NEW YORK — General Motors announced Tuesday that it is expanding a recall of compact cars due to an ignition problem, and has raised the number of deaths resulting from the problem to 13.
The recall now affects 1.37 million vehicles built between 2003 and 2007.
In addition to 778,000 Chevrolet Cobalts and Pontiac G5 cars recalled earlier this month, GM is also recalling Saturn Ions, Chevrolet HHRs, Pontiac Solstices and Saturn Sky models for the same issue.
GM says the ignition on the vehicles recalled can accidentally switch out of the “Run” position while the car is being driven. When that happens, the car’s engine shuts off, rendering power brakes, power steering and airbags not operational.
Originally, GM said there had been six fatalities among front-seat passengers as a result of this problem. There have been 31 frontal crashes involving vehicles with the problem.
“Ensuring our customers’ safety is our first order of business,” said GM North America President Alan Batey. “We are deeply sorry and we are working to address this issue as quickly as we can.”
GM has been accused of not responding quickly enough to resolve this problem. A Georgia attorney is suing GM on behalf of a woman who died in 2010 while driving a 2005 model year Cobalt. The attorney, Lance Cooper, has also petitioned the National Highway Traffic Safety Administration to fine GM for not acting quickly enough once it knew of the problem.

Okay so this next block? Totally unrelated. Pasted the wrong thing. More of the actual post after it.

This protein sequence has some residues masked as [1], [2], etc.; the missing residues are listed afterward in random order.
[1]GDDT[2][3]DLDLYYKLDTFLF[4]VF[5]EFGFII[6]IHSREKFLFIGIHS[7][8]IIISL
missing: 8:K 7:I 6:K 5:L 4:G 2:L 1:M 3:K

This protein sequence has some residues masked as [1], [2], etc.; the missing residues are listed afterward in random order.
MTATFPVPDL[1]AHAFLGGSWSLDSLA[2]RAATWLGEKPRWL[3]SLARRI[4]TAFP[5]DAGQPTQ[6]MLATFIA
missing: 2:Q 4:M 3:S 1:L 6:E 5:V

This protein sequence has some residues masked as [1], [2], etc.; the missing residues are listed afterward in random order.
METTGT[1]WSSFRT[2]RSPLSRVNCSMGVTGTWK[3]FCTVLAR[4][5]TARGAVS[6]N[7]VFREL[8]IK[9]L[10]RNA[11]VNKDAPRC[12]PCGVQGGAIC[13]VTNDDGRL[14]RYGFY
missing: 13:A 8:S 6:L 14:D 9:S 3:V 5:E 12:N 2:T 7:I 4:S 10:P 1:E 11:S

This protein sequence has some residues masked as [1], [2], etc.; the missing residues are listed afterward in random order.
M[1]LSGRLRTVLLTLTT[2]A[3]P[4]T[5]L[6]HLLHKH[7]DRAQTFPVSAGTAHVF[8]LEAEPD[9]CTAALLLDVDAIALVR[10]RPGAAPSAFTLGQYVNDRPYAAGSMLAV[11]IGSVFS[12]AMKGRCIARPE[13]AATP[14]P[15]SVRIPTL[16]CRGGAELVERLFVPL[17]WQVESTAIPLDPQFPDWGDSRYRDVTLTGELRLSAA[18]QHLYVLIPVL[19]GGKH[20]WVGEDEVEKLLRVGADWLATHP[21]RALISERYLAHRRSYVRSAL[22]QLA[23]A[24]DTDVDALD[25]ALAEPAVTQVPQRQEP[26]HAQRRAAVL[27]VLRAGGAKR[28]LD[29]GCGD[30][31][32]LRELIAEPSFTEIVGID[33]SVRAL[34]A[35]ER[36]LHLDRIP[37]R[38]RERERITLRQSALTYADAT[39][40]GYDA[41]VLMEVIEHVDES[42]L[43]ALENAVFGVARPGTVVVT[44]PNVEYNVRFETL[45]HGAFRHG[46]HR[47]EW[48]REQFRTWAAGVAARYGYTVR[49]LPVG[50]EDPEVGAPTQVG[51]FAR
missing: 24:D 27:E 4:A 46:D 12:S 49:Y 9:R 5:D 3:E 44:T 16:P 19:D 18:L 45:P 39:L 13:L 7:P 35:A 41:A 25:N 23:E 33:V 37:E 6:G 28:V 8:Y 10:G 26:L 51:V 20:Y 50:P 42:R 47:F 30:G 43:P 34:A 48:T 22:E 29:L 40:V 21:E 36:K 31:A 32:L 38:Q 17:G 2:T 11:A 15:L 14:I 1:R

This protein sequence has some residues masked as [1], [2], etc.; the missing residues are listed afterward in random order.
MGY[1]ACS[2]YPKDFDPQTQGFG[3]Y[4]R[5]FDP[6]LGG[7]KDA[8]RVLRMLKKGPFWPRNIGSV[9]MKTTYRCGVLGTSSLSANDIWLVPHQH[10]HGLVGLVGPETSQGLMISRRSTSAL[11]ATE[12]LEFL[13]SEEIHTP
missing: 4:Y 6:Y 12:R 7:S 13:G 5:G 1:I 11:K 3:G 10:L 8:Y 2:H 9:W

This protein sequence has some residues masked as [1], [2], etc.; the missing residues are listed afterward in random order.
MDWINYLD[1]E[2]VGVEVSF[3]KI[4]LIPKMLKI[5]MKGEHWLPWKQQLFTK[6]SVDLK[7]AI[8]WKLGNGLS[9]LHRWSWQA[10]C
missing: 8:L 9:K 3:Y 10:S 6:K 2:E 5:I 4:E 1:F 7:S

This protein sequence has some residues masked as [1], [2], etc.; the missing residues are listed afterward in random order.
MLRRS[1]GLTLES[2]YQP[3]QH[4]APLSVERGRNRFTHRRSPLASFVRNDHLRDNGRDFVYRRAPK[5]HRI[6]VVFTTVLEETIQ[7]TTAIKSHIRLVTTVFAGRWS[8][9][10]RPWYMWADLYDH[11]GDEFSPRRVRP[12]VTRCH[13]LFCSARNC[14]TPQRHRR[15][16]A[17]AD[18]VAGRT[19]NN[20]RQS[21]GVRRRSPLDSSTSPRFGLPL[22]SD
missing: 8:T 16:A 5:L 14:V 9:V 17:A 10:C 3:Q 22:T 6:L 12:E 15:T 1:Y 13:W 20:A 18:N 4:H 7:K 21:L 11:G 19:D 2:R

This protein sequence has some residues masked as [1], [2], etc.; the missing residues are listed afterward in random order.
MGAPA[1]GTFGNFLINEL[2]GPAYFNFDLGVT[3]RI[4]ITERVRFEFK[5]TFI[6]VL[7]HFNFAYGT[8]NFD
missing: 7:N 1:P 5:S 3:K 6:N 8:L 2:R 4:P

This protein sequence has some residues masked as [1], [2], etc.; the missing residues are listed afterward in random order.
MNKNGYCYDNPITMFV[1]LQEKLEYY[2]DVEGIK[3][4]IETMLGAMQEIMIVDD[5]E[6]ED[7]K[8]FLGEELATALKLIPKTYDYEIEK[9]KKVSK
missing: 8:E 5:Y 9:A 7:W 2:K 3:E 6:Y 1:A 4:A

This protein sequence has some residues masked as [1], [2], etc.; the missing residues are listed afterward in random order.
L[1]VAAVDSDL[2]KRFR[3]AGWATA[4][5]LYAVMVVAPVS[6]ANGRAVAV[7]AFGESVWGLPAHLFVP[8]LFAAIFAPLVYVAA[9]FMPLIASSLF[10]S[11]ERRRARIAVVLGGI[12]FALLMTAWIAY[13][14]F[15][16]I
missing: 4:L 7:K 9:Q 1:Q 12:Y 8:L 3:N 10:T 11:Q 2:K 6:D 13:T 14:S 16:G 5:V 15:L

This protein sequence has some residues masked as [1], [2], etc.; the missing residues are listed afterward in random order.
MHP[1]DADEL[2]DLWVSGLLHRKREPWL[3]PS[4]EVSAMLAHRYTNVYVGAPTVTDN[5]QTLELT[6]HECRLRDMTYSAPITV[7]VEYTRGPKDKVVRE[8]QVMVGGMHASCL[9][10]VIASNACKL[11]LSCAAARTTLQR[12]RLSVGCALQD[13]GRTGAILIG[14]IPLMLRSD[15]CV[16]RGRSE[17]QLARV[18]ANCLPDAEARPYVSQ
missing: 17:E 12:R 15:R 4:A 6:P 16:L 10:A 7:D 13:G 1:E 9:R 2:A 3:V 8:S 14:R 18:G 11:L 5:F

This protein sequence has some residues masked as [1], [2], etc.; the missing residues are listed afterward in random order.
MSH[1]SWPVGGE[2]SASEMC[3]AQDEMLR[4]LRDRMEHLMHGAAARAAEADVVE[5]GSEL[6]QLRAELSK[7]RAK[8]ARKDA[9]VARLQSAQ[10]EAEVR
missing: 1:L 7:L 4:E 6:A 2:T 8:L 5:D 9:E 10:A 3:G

A GM engineer experienced the problem while test-driving one of the vehicles in 2004 according to deposition transcripts provided by Cooper. GM’s engineers concluded there was a problem with the ignition switch in 2005, the depositions showed.
Under current law, automakers are required to report safety defects to the NHTSA within five days of discovering them. Failure to do so carries a maximum fine of $35 million. Last year, Ford had to pay the maximum fine, at the time, of $17.4 million for failing to promptly recall Ford Escape SUVs with gas pedals that could become stuck. The fine was increased to the maximum in October of 2013. Toyota has also had to pay large fines for failing to promptly report safety issues.
In a chronology of events recently filed with NHTSA, GM indicates that its engineers did not originally think the problem was safety related because steering and brakes, albeit without power assistance, would still work with the engine off. Also, the engine could be restarted after shifting the car to Neutral or Park.
It was also not immediately clear why the airbags did not deploy in many crashes, according to the document.
“The chronology shows that the process employed to examine this phenomenon was not as robust as it should have been,” said GM’s Batey. “Today’s GM is committed to doing business differently and better. We will take an unflinching look at what happened and apply lessons learned here to improve going forward.”
GM will notify owners of vehicles involved in the recall to bring their vehicles to a dealer, which will replace the ignition switch at no charge.
In the meantime, GM is advising owners to avoid having anything other than the car keys hanging on their key chain. The added weight of additional objects can make it more likely the key will turn accidentally.
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